The Mueller Track is the longest track in the Ku-ring-gai Wildflower Garden, which follows two creeks along the perimeter of the park and is a very pleasant walk. It passes a couple of waterfalls, and my goal is to explore these after a few days of heavy rain. I’m starting the circular walk near the Ku-ring-gai Wildflower Garden Visitor Centre, where the Mueller Track descends to a Management Trail and then continuing through tall forest along Ku-ring-gai Creek.
The first waterfall is Phantom Falls, which is signposted, with an informal track leading to some small cascades. Compared to my last visit, there’s a lot more water flowing down the creek.
The name “Phantom Falls” is said to come from the fact you can hear the waterfall… but you can’t see it! A bit of cautious rock hopping brings you to a vantage point where you can see the water plunging over a cliff, through a gap in the rocks.
There’s no track to the base of the falls, but if you continue along the Mueller Track, you can descend the side of the valley to the creek, and then follow the creek back up to the waterfall.
It’s a pretty impressive sight, with the water tumbling down over a number of ledges into a pool at the bottom.
After enjoying the sight and sound of the waterfall for a while, I retrace my steps – but rather than returning up the steep slope to the track, I continue along Ku-ring-gai Creek. There’s another couple of very small cascades, as I continue fairly close to the creek.
I soon reach another cascade, whete the creek is forced through a narrow gap in the rocks and plunges a few metres down the narrow chute. The creek now flows though a mini-gorge, and I’m forced to continue a fair way above Ku-ring-gai Creek.
As I look for a viable route back down the steep valley to the creek, I suddenly find myself back on the Mueller Track. Enjoying a break from walking through ferns and scrub, I follow the track as it descends towards the creek.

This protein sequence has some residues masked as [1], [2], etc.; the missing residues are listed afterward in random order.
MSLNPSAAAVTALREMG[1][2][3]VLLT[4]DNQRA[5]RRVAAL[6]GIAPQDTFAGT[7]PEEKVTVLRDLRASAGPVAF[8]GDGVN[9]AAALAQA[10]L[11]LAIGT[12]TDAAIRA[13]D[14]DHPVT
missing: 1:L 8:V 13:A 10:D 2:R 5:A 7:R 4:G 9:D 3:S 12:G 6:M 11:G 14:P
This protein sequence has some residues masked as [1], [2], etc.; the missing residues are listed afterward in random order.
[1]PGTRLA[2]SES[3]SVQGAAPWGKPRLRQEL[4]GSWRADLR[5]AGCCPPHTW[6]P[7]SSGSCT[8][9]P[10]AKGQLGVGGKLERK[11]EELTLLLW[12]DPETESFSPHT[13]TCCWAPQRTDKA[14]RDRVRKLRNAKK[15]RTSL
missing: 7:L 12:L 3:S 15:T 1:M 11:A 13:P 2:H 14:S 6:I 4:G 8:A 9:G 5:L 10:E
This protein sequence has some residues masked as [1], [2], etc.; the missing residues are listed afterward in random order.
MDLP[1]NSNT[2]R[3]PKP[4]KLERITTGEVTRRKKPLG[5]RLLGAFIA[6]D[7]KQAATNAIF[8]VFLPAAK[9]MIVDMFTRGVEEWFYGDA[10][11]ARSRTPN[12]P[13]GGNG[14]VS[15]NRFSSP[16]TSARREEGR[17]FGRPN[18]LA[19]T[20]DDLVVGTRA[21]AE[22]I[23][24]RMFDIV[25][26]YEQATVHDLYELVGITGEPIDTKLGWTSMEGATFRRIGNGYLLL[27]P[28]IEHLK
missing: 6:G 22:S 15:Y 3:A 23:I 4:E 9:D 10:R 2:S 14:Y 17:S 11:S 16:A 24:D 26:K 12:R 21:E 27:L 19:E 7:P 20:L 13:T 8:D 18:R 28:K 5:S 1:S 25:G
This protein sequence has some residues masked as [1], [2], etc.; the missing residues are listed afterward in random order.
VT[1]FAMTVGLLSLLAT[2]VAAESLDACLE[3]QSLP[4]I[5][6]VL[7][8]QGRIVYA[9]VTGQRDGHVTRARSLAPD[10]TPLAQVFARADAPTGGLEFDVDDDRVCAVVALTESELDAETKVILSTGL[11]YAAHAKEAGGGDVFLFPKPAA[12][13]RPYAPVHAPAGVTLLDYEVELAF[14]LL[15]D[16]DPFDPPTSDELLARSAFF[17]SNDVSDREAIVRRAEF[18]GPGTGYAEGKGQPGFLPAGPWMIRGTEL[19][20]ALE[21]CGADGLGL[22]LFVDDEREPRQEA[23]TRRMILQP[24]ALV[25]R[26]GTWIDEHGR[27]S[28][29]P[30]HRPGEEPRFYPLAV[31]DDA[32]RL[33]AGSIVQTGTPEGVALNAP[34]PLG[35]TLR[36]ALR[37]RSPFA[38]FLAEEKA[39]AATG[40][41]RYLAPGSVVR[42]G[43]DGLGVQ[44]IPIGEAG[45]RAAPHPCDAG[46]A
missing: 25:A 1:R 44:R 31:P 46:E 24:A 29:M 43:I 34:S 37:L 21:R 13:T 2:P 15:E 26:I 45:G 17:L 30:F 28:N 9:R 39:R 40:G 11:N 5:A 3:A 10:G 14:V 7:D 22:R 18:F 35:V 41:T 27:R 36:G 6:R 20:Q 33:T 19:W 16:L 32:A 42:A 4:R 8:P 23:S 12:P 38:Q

The track continues down into Whipbird Gully, reaching another small cascade just above the confluence of Ku-ring-Creek, Tree Fern Gully Creek and an unnamed creek.
I decide it’s time to leave the track again, and continue down Ku-ring-gai Creek. Looking back up Ku-ring-gai Creek is the cascade at the end of the Mueller Track, behind a jumble of moss-covered rocks.
Just before flowing into Ku-ring-gai Creek, At Tree Fern Gully Creek flows over a sandstone ledge, forming a picturesque waterfall.
Looking up the unnamed creek, there’s another nice cascade.
After figuring out which creek to follow (with three creeks converging in Whipbird Gully), I make my way up Tree Fern Gully Creek. (Continung down Ku-ring-gai Creek would take me to Christies Pool, where Ku-ring-gai Creek meets Kierans Creek). It’s relatively easy walking, with a few cascades and ledges to clamber up, but nothing that presents a major obstacle.
There are even a few wildflowers, although it is fairy late in thw year.
As I continue upstream, the vegetation gets a bit thicker, the terrain a bit steeper, and progress a bit slower as I cautiously pick the best path up the creek.
Finally I get as far as I can: directly ahead of me is Tree Fern Gully Falls. It’s another impressive waterfall, which is surrounded by sheer cliffs.
I figure it’s time to leave the creek, and I find a rough pad that follows the base of the cliffs up to the Mueller Track. The slippery rocks, ferns and mud of Tree Fern Gully are soon replaced by the luxury of smooth track and timber stairs!
As the Mueller Track climbs up to the top of the valley, it passes the top of Tree Fern Gully Falls (this is one of two signposted waterfalls in the Ku-ring-gai Wildflower Garden).
It’s easy walking, past a few small streams and sandstone overhangs, and I’ve just about reached the end of the Mueller Track.
But wait… there’s one more! Just before reaching the end of the Mueller Track, I hear the sound of tumbling water. I head back off into the bush, following the sound of water and soon reaching another picturesque tiered waterfall.
Once back on the Mueller Track (again!), I reach the end of the track a few minutes later at Lamberts Clearing. All the formal trails are well signposted, and after crossing the picnic are walking through the Native Garden, I’m soon back at the Visitors Centre.
What was meant to be a quick half an hour walk visiting Phantom Falls ended up being almost three hours of off-track walking – but along the way I’ve seen five waterfalls, and countless smaller cascades.
More information on the Ku-ring-gai Wildflower Garden
- Ku-ring-gai Wildflower Garden – bushwalks